It takes the eco-philosophy of sustainability that says “tread lightly” and expands it to “leave a better footprint”.
3. What Are The Characteristics Of Regenerative Tourism?
At the heart of regenerative tourism is positively transformative social and environmental impact that can ameliorate local structures. Tourism has to add value, improve the environment, and increase quality of life to the destination to be regenerative.
This means not finding a hotel that simply sustains the environment, but one that improves it.
The main characteristics of regenerative tourism include carbon-negative initiatives, wildlife conservation, and collaboration with the local community to do good.
No longer is it about preserving our current resources. We want to enable them to thrive. All of us in the travel ecosystem – governments, businesses, and travelers alike – have to ensure travel feeds back into the system to be intentional, proactive, and a force for good.
The greatest positive effect will come from its collective application to give back to our planet while empowering our people.
None of this has to come at the expense of business success.
While traditional travel has its roots in colonial notions of extraction, exploitation, and consumption, this new model is based on our level of consciousness to bring benefits to destinations, their wildlife, and locals.
It functions by giving the environment and local peoples the same importance as money: the triple bottom line principle of people, planet and profit.
Regenerative Principles For Travelers:
- Helps to conserve and restore ecosystems and natural resources
- Benefits local communities (generating sustainable livelihoods and income opportunities)
- Helps to protect and celebrate unique cultural identities and traditions of a destination (supporting traditional arts, crafts, and practices)
- Visiting offseason helps with year round employment and income
- Visits are educational so you would also learn about the destination’s ecological and cultural significance while there
4. Regenerative Travel Examples
Here are some interesting examples of regenerative tourism companies, regenerative resorts, host communities, and tourism management.
RT is the first “value-led online travel agency”, founded by passionate regenerative tourism advocate Amanda Ho.
They offer fifty plus different luxury hotels and resorts on their roster providing regenerative traveling experiences using these standards and criteria:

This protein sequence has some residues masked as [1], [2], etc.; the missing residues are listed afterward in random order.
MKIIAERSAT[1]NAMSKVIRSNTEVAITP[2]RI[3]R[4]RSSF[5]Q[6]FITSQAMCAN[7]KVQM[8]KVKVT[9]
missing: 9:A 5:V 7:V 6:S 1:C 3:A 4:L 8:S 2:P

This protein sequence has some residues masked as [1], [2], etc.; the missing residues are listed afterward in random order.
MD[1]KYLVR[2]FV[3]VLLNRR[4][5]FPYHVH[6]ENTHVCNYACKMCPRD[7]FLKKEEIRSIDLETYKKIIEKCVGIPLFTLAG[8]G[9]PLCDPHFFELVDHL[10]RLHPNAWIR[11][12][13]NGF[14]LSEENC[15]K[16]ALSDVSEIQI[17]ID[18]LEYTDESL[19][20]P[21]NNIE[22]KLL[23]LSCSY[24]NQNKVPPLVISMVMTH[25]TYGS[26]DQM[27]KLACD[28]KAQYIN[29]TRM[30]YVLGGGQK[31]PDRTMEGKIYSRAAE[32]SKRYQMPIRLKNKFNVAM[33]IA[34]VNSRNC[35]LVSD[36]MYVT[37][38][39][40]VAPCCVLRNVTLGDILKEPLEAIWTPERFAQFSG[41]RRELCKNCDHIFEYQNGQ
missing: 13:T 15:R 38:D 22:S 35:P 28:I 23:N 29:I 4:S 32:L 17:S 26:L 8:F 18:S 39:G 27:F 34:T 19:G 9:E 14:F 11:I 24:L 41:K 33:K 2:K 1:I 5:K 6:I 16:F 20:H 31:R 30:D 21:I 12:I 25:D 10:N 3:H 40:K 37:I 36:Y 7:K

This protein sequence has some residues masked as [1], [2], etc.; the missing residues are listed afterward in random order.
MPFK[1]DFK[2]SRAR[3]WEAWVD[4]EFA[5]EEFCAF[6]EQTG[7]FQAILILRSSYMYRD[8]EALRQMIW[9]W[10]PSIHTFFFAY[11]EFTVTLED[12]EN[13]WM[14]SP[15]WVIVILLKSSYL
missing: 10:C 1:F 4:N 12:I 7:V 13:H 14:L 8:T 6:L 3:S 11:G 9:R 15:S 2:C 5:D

- Independent hotels
- Honor sense of place
- Provide authentic hospitality
- Inclusive / egalitarian
- Operate responsibly / ethically
- Respect local and global ecosystems
- Communicate regenerative values and practices
All members commit to data collection, sharing of best practices, and benchmarking tools through a streamlined technology solution (using third-party data collection tool Greenview) with analytics and reporting.
Mon Mon Travel:
A regenerative tour company for Baltic Scandinavia whose philosophy is to exclusively partner with small, locally owned suppliers.
To ensure real economic benefits for locals, it’s not about the lowest possible price for customers, but about creating a positive effect with an enriching and authentic travel experience.
Using animals in tourism is another big issue (especially in Lapland) and Mon Mon does extensive research to make sure the farms are sustainable and animals are treated well.
They’re also helping with deforestation via a local clean-tech startup. For each Mon Mon traveler, a tree is planted.
Fogo Island Inn, Newfoundland, Canada:
A pioneer of regenerative tourism examples in accommodation, Newfoundland’s Fogo Island Inn offers real, holistic immersion for travelers into cultural preservation and community development in a striking natural landscape.
From the moment tourists arrive, they are embraced by the rugged, remote community, who are involved through the Community Hosting team who guide and advise on excursions.
Fogo Island Inn is entirely owned by a charity called Shorefast who secure a resilient culture and economy for future generations, with 100% of profits being reinvested. There is zero private gain.
Through the building and operations, the Inn surpasses environmental standards and is ranked the third best hotel in the world by Travel + Leisure.
Basata, South Sinai, Egypt:
A stand-out low impact, regenerative resort embodying responsible tourism is Basata Eco-Lodge in South Sinai, Egypt.
Basata means “simplicity” in Arabic, and it’s the physical manifestation of co-founder Sherif El-Ghamrawy’s deep connection with the spirit of nature.
The resort serves as a direct response to nearby mass development and chain hotels destroying the Red Sea, instead focusing on local community, eco-building, and environmental preservation.
Examples of Basata’s stewardship and regenerative practices include:
- Guest huts are eco-friendly and build of local mud, straw, clay
- Sea water is used for flushing toilets
- Desalinated water is used for showers and sinks, which then gets reused around property for gardens
- No boating, diving, fishing allowed to preserve local coral reefs… only locally guided snorkeling tours
- Serves needs of locals and employs many local Bedouins